4b. Applications Of New Language : Transducer


We then focus on a project specifically designed as a proving-ground for the issues raised by the new language. Transducer is a system for building simultaneous audio and visual constructions of sampled audio and three-dimensional form in realtime. Currently the process of creation on a computer remains a hidden task executed by men and women with obstruse skills behind closed doors. Transducer asks one to imagine a day when the process of editing and creating on a computer becomes a performance which an audience can easily comprehend. The content of this peformance may be sufficiently complex to elicit multiple interpretations, but Transducer enforces the notion that the process should become transparent. Over the course of the next few months, this project will mature alongside the language which defines it. (In this way, the language becomes the design process)

Currently Transducer consists of two computers: a Silicon Graphics octane and an Intel PentiumPro 200. The Silicon Graphics computer handles visual computation and output and the Intel handles audio computation and output. In addition, there is a video projector which illuminates a screen hanging from above. The user (or performer) acts upon the system with a mouse.

At first, the system presents a palette of cylindrical objects. As the user moves his or her mouse over each of the cylinders, he or she hears a sampled sound stream associated with that object. Each of the objects has a representative color and shape corresponding to the sound stream associated with it. The motion of each object is also modelled with a unique physics model. Thus two objects react differently to user input based on the internal "mass" and "drag" of each.

By clicking the left mouse button while over the object, the user selects the sound/object to be manipulated. The palette of objects drifts behind the camera, and the selected object moves to the "manipulation zone." While in this area, by clicking on the object and dragging the mouse up or down, the user both stretches and contracts the object and increases and decreases the frequency of the associated sound. By clicking on the object and dragging the mouse to the left and right, the user affects the transparency of the object and the amplitude of its sound stream. Clicking anywhere not on the object brings up the palette of all sound/objects with the sound visible behind. Additional sound/objects can be previewed and any number of sound/objects can be brought into the manipulation zone.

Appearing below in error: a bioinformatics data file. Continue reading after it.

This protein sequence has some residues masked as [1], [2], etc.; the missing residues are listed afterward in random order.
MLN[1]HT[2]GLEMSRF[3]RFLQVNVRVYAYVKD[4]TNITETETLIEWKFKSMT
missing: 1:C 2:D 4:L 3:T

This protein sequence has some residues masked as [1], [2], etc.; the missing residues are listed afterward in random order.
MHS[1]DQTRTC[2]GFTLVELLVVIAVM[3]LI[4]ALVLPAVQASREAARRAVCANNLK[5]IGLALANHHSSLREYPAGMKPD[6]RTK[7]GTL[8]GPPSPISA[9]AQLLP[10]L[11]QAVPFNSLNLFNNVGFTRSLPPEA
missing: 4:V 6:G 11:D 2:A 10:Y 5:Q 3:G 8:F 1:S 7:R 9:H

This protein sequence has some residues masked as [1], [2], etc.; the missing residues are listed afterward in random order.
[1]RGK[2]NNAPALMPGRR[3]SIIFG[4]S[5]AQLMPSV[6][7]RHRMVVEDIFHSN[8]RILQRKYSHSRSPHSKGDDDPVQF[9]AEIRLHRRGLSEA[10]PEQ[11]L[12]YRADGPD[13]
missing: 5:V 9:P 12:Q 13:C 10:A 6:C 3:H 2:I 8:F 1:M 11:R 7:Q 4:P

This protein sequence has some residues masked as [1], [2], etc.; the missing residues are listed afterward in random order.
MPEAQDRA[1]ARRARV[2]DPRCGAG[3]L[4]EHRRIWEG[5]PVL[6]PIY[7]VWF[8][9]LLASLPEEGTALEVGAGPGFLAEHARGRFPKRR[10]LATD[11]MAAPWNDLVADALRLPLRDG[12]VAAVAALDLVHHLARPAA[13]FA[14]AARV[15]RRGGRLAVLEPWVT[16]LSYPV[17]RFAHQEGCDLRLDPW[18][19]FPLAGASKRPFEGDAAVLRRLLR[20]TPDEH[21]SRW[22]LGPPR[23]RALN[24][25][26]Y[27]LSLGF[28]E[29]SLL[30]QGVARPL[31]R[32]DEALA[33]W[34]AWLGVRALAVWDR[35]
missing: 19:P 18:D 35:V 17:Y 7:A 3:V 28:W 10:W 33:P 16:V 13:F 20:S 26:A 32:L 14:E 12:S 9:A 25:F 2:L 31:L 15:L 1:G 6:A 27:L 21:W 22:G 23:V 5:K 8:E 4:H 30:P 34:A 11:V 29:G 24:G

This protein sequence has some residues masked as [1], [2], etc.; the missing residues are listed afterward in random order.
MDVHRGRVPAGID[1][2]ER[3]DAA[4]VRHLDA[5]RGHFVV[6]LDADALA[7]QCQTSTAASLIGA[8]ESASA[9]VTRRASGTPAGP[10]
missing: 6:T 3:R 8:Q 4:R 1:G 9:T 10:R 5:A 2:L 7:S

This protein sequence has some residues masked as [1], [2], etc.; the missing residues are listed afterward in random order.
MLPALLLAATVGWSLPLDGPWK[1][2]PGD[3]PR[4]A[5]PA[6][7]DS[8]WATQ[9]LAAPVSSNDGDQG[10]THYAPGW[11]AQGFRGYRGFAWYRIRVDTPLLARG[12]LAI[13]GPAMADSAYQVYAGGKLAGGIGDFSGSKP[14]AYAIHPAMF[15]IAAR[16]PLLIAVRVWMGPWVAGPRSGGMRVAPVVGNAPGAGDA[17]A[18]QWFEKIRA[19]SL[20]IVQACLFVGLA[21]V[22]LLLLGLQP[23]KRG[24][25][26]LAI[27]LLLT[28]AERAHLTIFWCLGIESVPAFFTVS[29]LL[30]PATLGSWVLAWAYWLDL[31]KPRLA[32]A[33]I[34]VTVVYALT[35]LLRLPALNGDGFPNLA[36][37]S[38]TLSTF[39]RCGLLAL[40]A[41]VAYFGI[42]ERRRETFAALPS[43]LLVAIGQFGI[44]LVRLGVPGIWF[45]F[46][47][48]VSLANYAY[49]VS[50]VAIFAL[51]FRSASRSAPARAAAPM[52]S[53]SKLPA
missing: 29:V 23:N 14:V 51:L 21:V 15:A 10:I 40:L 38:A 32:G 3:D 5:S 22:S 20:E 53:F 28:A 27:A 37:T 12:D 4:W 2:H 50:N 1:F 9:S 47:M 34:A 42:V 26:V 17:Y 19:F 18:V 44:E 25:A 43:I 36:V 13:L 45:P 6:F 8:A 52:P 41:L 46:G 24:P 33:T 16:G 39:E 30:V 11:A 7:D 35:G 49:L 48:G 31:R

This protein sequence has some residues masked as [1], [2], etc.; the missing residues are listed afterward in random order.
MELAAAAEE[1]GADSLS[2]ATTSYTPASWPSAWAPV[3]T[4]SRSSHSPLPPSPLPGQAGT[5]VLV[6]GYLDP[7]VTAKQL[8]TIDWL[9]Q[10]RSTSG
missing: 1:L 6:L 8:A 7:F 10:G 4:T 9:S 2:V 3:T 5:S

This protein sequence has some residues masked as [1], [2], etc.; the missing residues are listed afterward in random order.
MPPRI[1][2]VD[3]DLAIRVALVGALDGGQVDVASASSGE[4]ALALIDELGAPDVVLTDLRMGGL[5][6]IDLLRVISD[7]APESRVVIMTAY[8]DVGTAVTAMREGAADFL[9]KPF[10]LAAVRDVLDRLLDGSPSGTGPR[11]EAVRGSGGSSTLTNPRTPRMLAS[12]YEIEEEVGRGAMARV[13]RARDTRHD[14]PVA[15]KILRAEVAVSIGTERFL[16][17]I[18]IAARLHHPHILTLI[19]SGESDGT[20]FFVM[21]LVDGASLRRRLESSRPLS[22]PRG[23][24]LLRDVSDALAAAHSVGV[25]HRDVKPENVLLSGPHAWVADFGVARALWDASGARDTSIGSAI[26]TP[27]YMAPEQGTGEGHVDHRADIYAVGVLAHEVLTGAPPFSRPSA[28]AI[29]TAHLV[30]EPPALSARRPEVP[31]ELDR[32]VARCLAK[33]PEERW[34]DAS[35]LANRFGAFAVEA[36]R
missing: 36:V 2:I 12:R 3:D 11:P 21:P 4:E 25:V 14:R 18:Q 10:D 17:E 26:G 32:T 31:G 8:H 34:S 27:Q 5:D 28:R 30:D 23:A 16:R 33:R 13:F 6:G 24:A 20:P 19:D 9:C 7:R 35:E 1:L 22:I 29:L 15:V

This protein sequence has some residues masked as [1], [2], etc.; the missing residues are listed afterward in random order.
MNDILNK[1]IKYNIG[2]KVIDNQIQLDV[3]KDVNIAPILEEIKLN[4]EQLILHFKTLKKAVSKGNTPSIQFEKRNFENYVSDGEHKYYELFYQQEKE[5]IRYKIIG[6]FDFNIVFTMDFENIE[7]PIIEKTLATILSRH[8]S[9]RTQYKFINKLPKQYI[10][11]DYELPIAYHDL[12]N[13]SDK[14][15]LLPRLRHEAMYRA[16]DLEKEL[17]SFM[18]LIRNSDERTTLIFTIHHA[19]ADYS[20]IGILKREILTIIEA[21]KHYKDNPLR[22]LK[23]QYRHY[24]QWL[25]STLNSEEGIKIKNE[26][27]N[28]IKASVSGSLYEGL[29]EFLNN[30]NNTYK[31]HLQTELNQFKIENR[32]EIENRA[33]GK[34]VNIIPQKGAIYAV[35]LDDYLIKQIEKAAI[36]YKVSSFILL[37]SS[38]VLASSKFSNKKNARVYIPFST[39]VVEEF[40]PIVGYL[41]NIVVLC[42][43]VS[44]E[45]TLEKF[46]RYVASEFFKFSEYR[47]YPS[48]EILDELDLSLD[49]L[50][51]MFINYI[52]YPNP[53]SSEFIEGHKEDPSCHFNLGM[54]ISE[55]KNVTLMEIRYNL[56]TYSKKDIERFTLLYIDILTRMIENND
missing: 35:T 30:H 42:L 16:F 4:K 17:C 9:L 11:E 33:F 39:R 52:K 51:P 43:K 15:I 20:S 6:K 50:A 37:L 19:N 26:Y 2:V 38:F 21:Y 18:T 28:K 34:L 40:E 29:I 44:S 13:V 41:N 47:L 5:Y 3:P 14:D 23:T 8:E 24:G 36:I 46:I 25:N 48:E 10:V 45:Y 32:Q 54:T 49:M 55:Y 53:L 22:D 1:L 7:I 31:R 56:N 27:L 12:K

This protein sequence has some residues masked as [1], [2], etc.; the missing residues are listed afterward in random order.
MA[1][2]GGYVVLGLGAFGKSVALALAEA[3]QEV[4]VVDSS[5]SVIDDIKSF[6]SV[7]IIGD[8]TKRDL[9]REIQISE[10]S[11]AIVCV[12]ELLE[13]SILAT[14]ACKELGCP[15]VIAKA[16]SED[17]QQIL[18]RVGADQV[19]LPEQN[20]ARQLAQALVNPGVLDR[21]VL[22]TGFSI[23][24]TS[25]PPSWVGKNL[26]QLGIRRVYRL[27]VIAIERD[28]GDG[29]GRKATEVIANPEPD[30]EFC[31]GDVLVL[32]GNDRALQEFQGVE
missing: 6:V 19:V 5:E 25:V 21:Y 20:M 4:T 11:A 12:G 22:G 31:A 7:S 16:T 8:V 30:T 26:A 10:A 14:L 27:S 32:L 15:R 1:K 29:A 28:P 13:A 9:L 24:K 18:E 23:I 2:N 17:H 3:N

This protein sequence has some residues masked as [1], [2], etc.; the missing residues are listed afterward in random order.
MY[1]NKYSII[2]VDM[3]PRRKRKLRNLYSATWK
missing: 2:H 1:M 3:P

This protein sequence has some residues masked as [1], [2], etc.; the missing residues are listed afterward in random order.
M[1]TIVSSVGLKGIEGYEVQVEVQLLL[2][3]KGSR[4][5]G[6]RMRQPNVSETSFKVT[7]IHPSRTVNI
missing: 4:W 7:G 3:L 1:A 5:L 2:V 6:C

In this way a single user or performer is able to build simultaneous visual and audio constructions in realtime. The user can examine interrelationships between multiple, diverse sound sources and a corresponding visual form.

The current configuration of this project gives us the following system model in our new language:

We see a single human that can manipulate a visual output. This visual output affects an audio output. The human can inturn see the visual output and hear the audio output which modulate his or her communication with the system.

This is when we begin to see the power of our visual language. Similar to the periodic table, we can envision elements with our visual structures that have not yet been discovered. By drawing a single additional line of communication, we can propose that the audio structure communicate back to the visual.

This additional path of communication raises issues of implementation on both the audio and the visual end. The audio system must have more robust digital signal processing capabilities to tell the visual system how to represent the audio streams. A given audio source is split into a range of pitches.

In turn, new visual representations must develop with the additional data communication. Each pitch range is represented as a single cylinder. The amplitude of a pitch can be seen in the diameter of its corresponding cylinder. A complete sound stream forms a solid structure of combined cylinders. The sound structures bend and transform based on the changing audio source:

The additional path of communication allows for significantly more elegant visual constructions. This city of cylindrical forms becomes a living, interactive diagram of the realtime music editing. By adding beat-tracking and sound analysis code developed by Eric Sheirer of the Machine Listening Group, the sound structures will intercommunicate based on the synchronicity of their musical rhythms:

As an additional step, we can imagine that this system becomes even more compelling (and poses more questions!) when an additional human is added to the model. Perhaps a drummer:

In the above image we see some of the same pictographic building blocks from the design language transferred into a sketch of a proposed performance space. This can be seen as an advantage of the language. It is an intuitive step to transform the sketch to a system model diagram: